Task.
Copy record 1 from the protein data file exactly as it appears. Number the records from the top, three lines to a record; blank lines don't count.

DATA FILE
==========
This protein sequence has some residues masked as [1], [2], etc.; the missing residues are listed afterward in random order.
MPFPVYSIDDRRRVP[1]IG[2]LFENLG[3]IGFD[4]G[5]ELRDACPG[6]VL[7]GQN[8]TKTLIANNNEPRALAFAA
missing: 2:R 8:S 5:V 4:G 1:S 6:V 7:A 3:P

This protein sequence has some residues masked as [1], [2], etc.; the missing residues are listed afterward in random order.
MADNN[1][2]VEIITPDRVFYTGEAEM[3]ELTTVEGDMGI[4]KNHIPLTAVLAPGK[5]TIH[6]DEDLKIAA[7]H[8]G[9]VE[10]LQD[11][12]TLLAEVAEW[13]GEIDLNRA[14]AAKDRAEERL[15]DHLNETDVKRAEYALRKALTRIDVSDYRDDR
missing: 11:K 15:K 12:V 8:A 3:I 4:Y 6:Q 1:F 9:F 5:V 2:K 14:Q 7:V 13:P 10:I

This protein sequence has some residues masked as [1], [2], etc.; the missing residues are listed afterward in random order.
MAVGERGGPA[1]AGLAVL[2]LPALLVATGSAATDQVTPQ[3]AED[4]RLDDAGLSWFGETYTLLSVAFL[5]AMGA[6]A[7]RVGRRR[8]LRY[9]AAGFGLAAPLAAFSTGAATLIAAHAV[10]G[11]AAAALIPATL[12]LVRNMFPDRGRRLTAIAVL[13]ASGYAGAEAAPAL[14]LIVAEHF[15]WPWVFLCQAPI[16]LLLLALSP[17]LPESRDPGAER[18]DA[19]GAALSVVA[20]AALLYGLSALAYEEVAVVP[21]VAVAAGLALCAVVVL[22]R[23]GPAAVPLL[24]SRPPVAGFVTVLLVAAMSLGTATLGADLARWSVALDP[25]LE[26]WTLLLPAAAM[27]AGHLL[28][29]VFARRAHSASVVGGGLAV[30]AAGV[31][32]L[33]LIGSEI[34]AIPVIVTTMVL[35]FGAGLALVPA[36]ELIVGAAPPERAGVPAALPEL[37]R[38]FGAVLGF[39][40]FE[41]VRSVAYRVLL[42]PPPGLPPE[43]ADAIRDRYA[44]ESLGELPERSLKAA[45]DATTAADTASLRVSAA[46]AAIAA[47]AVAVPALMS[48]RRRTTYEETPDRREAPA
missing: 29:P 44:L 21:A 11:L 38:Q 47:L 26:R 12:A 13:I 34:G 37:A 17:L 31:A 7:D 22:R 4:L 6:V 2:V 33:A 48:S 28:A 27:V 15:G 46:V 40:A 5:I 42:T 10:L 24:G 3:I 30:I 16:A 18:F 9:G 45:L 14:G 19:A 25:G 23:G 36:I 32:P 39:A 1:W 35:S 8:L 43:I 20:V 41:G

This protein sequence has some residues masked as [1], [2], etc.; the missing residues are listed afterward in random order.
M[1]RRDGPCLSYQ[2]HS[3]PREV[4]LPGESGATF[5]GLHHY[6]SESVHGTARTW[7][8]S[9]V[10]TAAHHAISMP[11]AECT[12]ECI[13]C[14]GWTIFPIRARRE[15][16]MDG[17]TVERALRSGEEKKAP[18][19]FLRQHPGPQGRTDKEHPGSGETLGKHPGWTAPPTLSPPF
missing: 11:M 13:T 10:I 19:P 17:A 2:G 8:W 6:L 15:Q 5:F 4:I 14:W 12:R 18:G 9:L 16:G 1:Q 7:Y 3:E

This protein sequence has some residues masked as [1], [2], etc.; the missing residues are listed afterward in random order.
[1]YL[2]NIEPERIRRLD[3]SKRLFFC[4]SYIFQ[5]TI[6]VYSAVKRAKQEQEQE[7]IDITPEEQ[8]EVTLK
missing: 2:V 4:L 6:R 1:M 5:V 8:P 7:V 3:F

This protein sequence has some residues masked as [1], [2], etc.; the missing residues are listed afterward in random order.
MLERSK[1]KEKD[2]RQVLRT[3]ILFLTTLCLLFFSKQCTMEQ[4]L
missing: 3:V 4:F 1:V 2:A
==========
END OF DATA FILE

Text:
This protein sequence has some residues masked as [1], [2], etc.; the missing residues are listed afterward in random order.
MPFPVYSIDDRRRVP[1]IG[2]LFENLG[3]IGFD[4]G[5]ELRDACPG[6]VL[7]GQN[8]TKTLIANNNEPRALAFAA
missing: 2:R 8:S 5:V 4:G 1:S 6:V 7:A 3:P